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#62: Object-relational mapping: hiding vs. introducing complexity

December 20, 2021 | 3 Minute Read

Object-relational mapping, ORM for short, simplifies access to relational databases. Such frameworks help with developing applications without writing SQL. SQL was supposed to be easy to use for non-programmers. That’s part of the reason why SQL is so verbose. However, writing complex joins by hand is hard. Also, typically, once you fetch data from your database, you immediately translate it to objects. So why not build a universal framework for such mapping? Like, object-relational mapping?

ORM tools assume relations in the database map easily to objects. You know, a table has rows and columns. For example, a customers relation has one row per customer. And one column per each property of the said customer. Like, ID, first name, date of birth, etc. It sounds very reasonable to implement a simple object Customer with the same properties as columns. When you ask for a customer by ID, the ORM framework returns a prepopulated object. That object has fields and accessors for first name, date of birth and so on. The framework generates appropriate SQL for you.

In the same vein, let’s say you modified the Customer object. The ORM framework will issue an UPDATE statement. Some ORMs will even discover changes automatically and update your database behind the scenes. This is sometimes referred to as dirty checking.

But the biggest revolution is how ORM handles relationships between tables. For example, your customers table has a one-to-many relationship to orders. And orders has a one-to-many relationship with items. Which in turn has a many-to-one relationship with products. There are dozens more of such relationships. Writing a correct SQL query to find all products purchased by a customer is tedious. ORMs have a deceptively genius way of handling that. One of the Customer’s object properties is a collection of orders. Order object, on the other hand, has a collection of items. Item object has a reference to a Product object. And so on.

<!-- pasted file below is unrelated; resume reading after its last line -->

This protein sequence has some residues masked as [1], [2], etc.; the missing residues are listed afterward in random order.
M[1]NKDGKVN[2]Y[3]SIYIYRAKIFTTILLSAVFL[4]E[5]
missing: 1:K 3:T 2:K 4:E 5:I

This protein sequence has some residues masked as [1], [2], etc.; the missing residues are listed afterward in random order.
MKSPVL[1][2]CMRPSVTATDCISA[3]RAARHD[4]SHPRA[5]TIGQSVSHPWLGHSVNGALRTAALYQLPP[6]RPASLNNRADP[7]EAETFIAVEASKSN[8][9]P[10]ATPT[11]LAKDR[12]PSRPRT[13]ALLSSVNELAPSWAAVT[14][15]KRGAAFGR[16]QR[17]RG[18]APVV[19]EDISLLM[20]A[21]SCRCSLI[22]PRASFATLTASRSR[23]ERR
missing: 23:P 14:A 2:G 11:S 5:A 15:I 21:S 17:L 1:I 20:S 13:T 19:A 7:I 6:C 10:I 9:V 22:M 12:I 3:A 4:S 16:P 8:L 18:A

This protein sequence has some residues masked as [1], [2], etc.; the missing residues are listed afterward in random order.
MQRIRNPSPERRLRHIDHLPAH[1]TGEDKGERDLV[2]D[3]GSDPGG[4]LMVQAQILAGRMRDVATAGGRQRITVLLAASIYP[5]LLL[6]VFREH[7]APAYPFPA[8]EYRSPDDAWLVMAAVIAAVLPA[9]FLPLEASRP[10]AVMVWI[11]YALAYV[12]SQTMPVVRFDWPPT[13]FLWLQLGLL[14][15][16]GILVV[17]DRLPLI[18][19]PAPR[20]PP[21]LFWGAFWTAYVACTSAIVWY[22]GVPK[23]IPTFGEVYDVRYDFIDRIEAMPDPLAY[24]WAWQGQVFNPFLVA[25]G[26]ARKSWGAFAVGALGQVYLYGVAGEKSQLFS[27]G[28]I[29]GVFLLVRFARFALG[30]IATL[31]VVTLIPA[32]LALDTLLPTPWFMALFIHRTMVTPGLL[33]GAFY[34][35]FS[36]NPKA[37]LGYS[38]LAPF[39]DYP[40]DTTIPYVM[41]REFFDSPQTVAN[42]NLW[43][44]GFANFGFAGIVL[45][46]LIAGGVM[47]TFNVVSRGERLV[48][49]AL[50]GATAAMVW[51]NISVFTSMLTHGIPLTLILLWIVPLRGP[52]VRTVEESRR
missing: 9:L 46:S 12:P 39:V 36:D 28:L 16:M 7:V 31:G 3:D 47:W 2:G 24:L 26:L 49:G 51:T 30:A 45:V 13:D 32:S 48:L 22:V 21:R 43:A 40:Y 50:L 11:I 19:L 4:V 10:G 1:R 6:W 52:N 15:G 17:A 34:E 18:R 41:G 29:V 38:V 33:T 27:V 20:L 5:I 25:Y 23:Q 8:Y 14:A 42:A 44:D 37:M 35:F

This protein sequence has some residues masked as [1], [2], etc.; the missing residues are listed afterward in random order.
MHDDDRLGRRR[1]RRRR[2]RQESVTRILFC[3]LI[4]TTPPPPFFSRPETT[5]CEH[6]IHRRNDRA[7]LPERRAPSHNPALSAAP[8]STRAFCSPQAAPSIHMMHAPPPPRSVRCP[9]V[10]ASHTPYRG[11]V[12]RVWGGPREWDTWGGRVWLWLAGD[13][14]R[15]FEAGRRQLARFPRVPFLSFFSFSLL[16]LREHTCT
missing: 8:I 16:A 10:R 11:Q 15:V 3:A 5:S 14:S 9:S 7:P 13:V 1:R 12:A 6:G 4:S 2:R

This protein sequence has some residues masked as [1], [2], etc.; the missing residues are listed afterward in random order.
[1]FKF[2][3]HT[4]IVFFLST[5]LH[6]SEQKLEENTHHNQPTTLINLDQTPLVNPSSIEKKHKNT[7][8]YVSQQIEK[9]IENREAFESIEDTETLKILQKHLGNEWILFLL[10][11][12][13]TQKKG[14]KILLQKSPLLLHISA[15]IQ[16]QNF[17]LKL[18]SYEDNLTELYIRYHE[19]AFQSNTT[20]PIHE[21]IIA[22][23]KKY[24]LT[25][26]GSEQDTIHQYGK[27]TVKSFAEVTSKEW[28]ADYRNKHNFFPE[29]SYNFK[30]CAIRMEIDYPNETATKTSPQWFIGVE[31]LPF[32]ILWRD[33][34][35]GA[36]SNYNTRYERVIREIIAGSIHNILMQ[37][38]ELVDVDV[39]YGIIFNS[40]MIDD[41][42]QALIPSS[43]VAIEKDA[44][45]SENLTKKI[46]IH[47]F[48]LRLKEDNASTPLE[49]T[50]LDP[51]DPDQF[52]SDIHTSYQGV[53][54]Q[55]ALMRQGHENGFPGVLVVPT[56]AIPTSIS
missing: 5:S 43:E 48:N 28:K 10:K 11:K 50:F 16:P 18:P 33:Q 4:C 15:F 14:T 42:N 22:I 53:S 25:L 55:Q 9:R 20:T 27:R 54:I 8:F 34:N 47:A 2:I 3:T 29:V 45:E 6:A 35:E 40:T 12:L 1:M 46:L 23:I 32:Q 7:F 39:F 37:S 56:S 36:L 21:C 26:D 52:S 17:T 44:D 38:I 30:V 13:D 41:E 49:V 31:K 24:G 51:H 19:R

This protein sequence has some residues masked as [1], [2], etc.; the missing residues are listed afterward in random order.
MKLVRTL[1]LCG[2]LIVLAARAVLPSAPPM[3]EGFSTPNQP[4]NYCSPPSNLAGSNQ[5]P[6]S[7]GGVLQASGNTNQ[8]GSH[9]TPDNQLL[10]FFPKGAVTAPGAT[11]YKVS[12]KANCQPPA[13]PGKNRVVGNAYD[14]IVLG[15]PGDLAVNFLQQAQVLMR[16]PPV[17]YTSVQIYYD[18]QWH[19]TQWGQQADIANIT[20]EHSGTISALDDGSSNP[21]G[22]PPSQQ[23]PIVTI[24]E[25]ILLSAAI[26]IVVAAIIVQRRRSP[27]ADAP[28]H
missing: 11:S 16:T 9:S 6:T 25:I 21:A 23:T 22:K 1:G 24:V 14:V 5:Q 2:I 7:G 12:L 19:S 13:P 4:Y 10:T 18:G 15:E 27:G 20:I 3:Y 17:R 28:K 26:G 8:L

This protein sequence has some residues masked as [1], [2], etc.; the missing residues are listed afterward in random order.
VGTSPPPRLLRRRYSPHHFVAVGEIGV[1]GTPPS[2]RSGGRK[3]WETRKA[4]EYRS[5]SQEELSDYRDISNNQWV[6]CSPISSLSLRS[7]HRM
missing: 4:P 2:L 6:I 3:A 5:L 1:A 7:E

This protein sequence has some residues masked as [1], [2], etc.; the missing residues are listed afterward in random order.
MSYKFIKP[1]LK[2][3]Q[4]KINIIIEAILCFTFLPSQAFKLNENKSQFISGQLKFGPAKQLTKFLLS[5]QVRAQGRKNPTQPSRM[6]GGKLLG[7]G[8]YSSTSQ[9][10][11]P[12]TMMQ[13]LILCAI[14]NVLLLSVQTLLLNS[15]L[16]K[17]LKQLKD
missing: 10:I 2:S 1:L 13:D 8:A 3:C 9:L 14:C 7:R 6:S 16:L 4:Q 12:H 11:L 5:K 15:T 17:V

When you query for a Person, the ORM framework will silently query for associated orders, items, etc. Just so you can say person.getOrders(). What looked simple, becomes a multi-join performance nightmare, fetching thousands of records. Alternatively, ORM framework can lazy-load relationships. Which has another downside of possibly making hundreds of tiny SQL queries. Also known as an N+1 problem.

There are many bad practices and patterns that ORM frameworks may introduce. For example in object-oriented programming, inheritance is common. However, there’s no such thing in relational databases. So ORMs try to fake it, sacrificing performance. Or denormalize, duplicating data.

From a larger perspective, ORMs sometimes lead to poor architecture. Objects returned from the framework are used everywhere throughout the application. This, among other things, introduces coupling and leaks the abstraction.

That being said, ORM tools like Hibernate, Active Record or Entity Framework, aren’t bad per se. Quite the opposite! They allow rapid application development. Some even generate the database schema from code for you! However, in the long run, it’s probably easier to learn SQL than to master ORM tools. Or you can consider document databases. Which, of course, have their own set of quirks.

That’s it, thanks for listening, bye!

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Tags: active-record, entity-framework, hibernate, mybatis, orm

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